Metacritic Treats Some Outlets Differently From Others. Here's How [Update: Metacritic Disputes Findings]

Industry favourite Metacritic, a site which aggregates review scores, does not simply add up every score it can find and come up with an average. It weights scores, giving some outlets more of a say in the final aggregated tally than others.

While the outlet has never publicly disclosed the criteria by which it does this (on the site's FAQ page it says it will "absolutely not" reveal how each outlet is weighted), Adams Greenwood-Ericksen from Full Sail University, along with some of his students, set about cracking Metacritic's code for us. After months of research, they've finished their work, and according to a report on Gamasutra "their findings were almost entirely accurate".

UPDATE - Metacritic's response at bottom.

There are six "classes" of score, with publications ranked "lowest" all the way up to "highest". You'd think that those at the top, those with the biggest influence on a game's score - and as a result a game's critical performance and, in some cases, a developer's pay (or even future existence) - would be the biggest and most influential outlets. The IGNs, Gamespots and Eurogamers of the world.

Nope.

The 29 websites in the "highest" category contain several that I literally have never heard of. One of them is a volunteer fansite. Eurogamer and PC Gamer are only ranked "medium". Giant Bomb is "lower". Edge Magazine, perhaps the most respected review outlet in the world, is ranked beneath Yahoo Games.

Metacritic Treats Some Outlets Differently From Others. Here's How [Update: Metacritic Disputes Findings]

Note that the list, perhaps due to the time taken to research it, is a little old. Some outlets on there are no longer in business, while other newer sites like Polygon do not feature.

Metacritic's very existence, or at least its importance in the eyes of many industry types, is bad enough. But if this research is accurate - or even mostly accurate - it only opens the site up to further criticism. Who is determining which sites carry more weight? And how? Does the site keep the weighting a secret because, for a site that's all about hard numbers, the process is completely arbitrary?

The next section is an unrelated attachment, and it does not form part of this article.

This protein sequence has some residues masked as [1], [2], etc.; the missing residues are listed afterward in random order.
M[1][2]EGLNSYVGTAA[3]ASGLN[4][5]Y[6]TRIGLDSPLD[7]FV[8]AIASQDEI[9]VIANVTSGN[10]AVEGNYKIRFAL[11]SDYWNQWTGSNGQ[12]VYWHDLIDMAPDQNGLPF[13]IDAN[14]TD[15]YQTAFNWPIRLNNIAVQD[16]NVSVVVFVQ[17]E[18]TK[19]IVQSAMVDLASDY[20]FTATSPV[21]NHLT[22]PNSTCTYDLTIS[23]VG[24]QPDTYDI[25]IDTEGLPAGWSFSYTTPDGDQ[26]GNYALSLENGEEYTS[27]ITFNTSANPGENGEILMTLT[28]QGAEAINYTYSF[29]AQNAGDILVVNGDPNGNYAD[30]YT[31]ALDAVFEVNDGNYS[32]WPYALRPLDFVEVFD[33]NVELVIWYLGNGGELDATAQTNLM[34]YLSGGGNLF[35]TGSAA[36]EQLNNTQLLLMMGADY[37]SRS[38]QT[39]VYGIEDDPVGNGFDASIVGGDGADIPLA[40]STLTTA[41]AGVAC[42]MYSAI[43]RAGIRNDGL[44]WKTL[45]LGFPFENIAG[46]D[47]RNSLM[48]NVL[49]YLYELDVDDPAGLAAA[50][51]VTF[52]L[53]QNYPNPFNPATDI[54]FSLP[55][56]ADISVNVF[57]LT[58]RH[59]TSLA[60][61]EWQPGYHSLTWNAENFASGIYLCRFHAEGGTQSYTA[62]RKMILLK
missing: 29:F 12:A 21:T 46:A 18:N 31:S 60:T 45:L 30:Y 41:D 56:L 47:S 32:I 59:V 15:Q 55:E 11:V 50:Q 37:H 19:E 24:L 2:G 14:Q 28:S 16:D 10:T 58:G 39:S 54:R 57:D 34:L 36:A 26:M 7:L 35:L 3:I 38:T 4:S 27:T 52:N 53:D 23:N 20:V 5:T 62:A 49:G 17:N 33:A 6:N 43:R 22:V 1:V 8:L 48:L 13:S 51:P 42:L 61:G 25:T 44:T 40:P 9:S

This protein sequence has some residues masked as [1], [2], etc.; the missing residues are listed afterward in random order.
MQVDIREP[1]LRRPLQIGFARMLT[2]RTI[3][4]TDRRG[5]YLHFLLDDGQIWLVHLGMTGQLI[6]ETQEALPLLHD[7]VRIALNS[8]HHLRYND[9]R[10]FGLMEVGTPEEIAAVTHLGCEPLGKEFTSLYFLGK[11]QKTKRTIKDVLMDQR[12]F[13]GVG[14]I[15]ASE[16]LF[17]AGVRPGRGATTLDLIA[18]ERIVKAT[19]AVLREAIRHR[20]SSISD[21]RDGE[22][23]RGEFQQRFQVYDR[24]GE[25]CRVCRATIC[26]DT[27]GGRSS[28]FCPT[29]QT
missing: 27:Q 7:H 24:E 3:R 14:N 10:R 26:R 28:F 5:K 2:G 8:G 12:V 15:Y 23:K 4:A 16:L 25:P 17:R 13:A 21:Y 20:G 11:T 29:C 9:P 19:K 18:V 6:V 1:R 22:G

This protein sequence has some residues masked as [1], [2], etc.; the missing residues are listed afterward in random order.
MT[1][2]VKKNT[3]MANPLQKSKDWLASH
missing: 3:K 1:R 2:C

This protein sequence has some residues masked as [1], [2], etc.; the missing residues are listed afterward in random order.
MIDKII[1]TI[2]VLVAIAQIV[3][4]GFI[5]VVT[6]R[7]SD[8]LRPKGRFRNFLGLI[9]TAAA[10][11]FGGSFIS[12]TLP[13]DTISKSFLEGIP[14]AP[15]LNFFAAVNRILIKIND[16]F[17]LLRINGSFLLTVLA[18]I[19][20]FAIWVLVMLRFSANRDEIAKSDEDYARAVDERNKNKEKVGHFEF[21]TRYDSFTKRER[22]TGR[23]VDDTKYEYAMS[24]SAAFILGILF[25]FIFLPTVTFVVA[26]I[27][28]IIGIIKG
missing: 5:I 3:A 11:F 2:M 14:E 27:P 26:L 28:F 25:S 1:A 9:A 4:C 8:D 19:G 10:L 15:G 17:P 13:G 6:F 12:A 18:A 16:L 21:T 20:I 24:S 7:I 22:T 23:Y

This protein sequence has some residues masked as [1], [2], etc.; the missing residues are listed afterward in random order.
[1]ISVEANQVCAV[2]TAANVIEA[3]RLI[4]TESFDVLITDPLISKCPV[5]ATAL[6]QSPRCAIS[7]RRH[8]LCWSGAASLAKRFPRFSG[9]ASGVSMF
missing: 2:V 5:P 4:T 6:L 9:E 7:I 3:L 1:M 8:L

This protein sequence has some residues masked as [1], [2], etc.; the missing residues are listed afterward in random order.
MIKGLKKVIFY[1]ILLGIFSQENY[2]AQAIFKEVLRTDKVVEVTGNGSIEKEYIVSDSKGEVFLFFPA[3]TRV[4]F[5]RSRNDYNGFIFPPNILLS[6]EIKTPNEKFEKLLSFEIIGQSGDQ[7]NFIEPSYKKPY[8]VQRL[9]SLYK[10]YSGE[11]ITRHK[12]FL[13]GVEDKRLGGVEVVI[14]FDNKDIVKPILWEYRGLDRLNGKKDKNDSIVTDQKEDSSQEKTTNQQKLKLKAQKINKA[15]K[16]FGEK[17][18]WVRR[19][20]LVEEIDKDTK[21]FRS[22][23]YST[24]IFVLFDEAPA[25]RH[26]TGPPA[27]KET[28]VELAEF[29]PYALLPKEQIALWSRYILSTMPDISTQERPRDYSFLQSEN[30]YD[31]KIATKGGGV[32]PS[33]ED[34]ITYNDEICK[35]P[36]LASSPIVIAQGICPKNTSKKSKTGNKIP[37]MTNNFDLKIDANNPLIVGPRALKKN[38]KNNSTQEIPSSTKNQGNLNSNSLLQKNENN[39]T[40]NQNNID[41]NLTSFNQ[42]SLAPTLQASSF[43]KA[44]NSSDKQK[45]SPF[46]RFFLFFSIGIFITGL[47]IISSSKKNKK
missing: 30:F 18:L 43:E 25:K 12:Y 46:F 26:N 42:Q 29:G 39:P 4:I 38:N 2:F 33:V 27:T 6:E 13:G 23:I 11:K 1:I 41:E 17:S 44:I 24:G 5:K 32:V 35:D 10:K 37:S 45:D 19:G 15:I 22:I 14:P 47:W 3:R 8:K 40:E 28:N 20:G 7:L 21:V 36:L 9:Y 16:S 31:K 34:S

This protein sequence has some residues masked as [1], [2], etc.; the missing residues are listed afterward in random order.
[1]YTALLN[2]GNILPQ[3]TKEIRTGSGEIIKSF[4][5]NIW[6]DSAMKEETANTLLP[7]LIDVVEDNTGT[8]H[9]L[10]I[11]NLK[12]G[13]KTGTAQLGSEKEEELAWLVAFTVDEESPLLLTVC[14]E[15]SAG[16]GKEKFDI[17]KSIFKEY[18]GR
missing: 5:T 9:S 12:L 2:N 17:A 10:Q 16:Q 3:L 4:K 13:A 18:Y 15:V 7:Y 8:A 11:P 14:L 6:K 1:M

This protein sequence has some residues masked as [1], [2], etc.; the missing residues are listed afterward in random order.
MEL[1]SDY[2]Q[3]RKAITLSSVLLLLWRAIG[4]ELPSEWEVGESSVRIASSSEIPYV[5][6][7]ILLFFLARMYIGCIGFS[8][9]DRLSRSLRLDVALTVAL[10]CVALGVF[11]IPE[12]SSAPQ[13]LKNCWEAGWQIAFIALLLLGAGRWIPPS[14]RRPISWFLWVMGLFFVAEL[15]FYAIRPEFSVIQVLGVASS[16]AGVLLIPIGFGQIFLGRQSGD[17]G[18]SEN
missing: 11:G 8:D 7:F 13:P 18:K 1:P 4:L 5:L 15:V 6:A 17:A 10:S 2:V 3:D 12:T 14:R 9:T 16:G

When people are losing their jobs over Metacritic scores, those are questions that need answering. We've contacted the site for comment and clarification on the list's accuracy, as well as Metacritic's weighting methodology, and will update if we hear back.

UPDATE - Here's Metacritic's response to the study:

Today, the website Gamasutra "revealed" the weights that we assign to each gaming publication (for the purpose of calculating our Metascores), based on a presentation given at the Game Developers Conference this morning. There's just one major problem with that: neither that site, nor the person giving the presentation, got those weights from us; rather, they are simply their best guesses based on research (the Gamasutra headline is misleading in this respect).

And here's the most important thing: their guesses are wildly, wholly inaccurate. Among other things:

* We use far fewer tiers than listed in the article.

* The disparity between tiers listed in the article is far more extreme than what we actually use on Metacritic. For example, they suggest that the highest-weighted publications have their scores counted six times as much as the lowest-weighted publications in our Metascore formula. That isn't anywhere close to reality; our publication weights are much closer together and have much less of an impact on the score calculation.

* Last but definitely not least: Our placement of publications in each tier differs from what is displayed in the article. The article overvalues some publications and undervalues others (while ignoring others altogether), sometimes comically so. (In addition, our weights are periodically adjusted as needed if, over time, a publication demonstrates an increase or decrease in overall quality.)

Metacritic's weighting system revealed [Gamasutra]